We are in the suburbs now (Liverpool) and while I prefer a more "walkable village" environment, I would't go back to the city sidewalks-being unable to walk to the store by myself at night because of the crime or worrying about my son riding his bike around the corner cuz he might get bullied and robbed at knife or gunpoint.

Westvale and Solvay are probably a bit better crime wise and I would vote Solvay first because they have a local energy supplier. We looked there when we were buying and frankly, there are too many rentals (transient inhabitants) and the prices of homes that fit our criteria (driveway, garage, 3 bedrooms, yard, decent appearance) did not reflect this drawback.

I realize I sound really negative but I am just being honest and realistic.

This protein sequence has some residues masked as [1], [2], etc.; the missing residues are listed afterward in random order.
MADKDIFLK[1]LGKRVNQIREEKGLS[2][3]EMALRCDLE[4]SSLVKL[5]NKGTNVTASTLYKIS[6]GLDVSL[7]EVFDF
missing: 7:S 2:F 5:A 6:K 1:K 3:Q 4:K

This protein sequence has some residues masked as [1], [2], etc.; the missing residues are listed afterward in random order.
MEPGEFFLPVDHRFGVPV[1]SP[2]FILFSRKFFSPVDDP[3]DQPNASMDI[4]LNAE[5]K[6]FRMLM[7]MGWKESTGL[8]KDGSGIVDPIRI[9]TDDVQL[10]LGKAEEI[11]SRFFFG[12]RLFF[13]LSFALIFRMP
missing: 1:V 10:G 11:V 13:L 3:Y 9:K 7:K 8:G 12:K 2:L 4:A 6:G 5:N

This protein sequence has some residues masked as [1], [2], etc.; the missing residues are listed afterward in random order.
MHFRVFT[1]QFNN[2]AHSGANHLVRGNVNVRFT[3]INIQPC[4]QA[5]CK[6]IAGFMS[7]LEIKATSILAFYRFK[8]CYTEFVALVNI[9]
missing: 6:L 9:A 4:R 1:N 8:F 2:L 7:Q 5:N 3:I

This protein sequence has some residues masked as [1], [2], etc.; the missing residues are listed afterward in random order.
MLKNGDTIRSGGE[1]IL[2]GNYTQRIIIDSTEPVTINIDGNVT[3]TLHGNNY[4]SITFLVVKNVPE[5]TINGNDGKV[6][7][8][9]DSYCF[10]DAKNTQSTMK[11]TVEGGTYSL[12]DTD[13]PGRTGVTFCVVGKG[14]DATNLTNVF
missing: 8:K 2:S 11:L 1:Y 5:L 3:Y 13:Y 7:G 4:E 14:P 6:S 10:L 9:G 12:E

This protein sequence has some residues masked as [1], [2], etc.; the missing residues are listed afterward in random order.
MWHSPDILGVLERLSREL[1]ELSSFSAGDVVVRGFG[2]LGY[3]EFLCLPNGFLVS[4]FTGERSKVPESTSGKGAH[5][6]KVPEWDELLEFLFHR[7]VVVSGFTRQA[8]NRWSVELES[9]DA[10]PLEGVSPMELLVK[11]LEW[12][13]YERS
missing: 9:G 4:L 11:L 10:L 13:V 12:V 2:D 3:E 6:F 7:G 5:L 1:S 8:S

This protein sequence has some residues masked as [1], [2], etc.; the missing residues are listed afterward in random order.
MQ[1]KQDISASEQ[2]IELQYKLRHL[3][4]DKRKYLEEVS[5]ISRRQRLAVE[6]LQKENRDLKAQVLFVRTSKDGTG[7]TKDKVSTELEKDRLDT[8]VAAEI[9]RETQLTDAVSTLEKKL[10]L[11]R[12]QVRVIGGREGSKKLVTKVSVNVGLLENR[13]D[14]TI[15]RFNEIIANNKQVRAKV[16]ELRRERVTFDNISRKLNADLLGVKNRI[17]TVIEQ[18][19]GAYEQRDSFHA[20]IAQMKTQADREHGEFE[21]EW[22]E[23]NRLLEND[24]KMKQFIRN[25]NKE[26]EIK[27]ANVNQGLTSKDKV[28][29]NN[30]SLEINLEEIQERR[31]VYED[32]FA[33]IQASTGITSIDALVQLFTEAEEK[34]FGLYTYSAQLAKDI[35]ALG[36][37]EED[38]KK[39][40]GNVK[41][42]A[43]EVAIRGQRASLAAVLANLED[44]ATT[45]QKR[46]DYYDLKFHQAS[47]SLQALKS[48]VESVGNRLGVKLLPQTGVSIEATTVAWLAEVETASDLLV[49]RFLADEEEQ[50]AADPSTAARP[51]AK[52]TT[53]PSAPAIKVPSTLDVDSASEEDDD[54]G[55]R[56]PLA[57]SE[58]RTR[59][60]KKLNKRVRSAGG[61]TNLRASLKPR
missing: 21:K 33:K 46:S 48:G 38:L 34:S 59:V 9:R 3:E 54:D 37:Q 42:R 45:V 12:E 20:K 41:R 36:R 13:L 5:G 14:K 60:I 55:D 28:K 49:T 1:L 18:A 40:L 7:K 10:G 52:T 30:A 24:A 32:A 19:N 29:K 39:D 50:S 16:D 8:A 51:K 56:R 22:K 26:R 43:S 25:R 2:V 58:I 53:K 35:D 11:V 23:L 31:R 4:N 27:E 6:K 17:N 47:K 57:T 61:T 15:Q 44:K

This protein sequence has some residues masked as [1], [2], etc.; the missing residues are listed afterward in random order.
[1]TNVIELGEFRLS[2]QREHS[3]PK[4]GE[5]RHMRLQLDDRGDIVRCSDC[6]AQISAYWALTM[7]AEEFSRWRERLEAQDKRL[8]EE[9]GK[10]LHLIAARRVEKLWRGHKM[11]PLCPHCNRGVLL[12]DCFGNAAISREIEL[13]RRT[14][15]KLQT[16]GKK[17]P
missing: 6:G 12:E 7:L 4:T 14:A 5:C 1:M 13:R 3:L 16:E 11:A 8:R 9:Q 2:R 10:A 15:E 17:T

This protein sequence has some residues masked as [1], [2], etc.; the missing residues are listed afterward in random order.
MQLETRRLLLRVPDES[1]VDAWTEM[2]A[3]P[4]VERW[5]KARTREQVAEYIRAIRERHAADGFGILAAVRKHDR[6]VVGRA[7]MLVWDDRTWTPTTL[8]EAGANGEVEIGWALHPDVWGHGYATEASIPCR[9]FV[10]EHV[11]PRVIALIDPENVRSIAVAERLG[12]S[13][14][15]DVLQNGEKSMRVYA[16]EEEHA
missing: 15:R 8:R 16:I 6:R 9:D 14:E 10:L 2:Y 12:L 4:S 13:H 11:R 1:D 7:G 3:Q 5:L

On 8:26 AM , baloghblog said...

No I agree with you whole-heartedly that crime and safety are the number one issue facing our city.

It is all a vicious circle though.

There is little opportunity for work within an area, so the population remains poor, which means that there is less revenue in tax dollars to the city, meaning less money to be spend improving development and protection of city residents.

There need to be "pioneers" that have reason to re-inhabit an area deemed "undesirable" by some. We need local companies to move back into the city, instead of inhabiting steel framed "work barns" in the distant suburbs. We need small businesses to provide jobs and services to the area. This was just a (albeit) small way I believe to attract some of those people.

The local governments need to realize that the safety of its citizens is number one. Crime is a huge deterrent from people moving into an area.

We need to increase both the carrot (incentives) and stick (policing) in an area for it to grow strong again.

On 7:20 AM , LuceLu said...

I understand what you are saying here but I dismiss that poor = criminal. I think that is a cop-out, a lazy excuse for why the criminal are not controlled and neighborhoods kept safe.